Longtime hatchery volunteer Sue MacRae holds a wild female chinook salmon on Oct. 24, 2022. The fish was among more than 700 chinook taken out of the trap this year at the hatchery’s enumeration fence. (Roy Thomson photo)

Longtime hatchery volunteer Sue MacRae holds a wild female chinook salmon on Oct. 24, 2022. The fish was among more than 700 chinook taken out of the trap this year at the hatchery’s enumeration fence. (Roy Thomson photo)

Near-record chinook return logged at South Surrey hatchery

Early-season drought had raised stewards’ concerns about spawning season

South Surrey hatchery volunteers are breathing a sigh of relief following a near-record return of chinook salmon in the Little Campbell.

Uncertainty was high this season after a near-total lack of rainfall left the riverbed close-to-impossible for returning fish to access.

READ MORE: Worry, uncertainty felt at Little Campbell Hatchery as lack of rain holds up fish returns

“What we didn’t know was how the fish were going to react to the low water levels,” Roy Thomson, who operates the hatchery’s fish fence, said Monday (Nov. 28).

Fortunately, “they didn’t seem to mind.”

“We got over 700 chinook, which is the second-highest total since we started keeping record 40 years ago.”

Each October, the group takes fish from the river into the facility, where they extract the eggs and raise the juveniles until they are ready to be released to make their way out to sea. Both wild and hatchery fish return to the Little Campbell River every fall, but only a certain number of wild fish can be captured, as regulated by the Department of Fisheries and Oceans Canada (DFO).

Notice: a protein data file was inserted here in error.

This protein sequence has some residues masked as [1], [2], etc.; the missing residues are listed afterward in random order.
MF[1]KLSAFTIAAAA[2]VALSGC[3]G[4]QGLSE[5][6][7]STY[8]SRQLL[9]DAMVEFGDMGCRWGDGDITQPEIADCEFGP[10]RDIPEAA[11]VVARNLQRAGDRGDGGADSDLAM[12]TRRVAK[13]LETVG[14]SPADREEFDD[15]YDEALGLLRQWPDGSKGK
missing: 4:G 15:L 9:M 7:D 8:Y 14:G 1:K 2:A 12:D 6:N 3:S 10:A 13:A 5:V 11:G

Chinook salmon are the first to return in the fall season, typically right at the beginning of October. In an average year, 500 chinook – sometimes called spring salmon – spawn in the Little Campbell River.

Thomson noted that the species’ numbers at the hatchery have been “way above average” for the past five years, although he was at a loss as to what might be behind the impressive runs.

While the chinook run is basically done, there are still more salmon to come; specifically, chum and coho.

So far, the chum return, at about 260 as of Monday, is “right on target,” Thomson said.

For coho, the hatchery return depends on how many smolts volunteers released, which Thomson said has varied. For the wilds, meanwhile, the return is sitting at around 80 per cent of average; around 1,800, compared to the usual 2,300.

Coho, Thomson noted, are a more shy fish than chinook, and much fussier than chum – they like the water levels up and plenty of turbidity.

“As soon as that water gets some colour to it, boom, the coho will run,” he said. “I’m still expecting to see some more.”

Thomson said this year’s rainfall records are not dissimilar to those three years ago, in 2019. That year, the total coho return – including hatchery fish – was 2,600.



tholmes@peacearchnews.com
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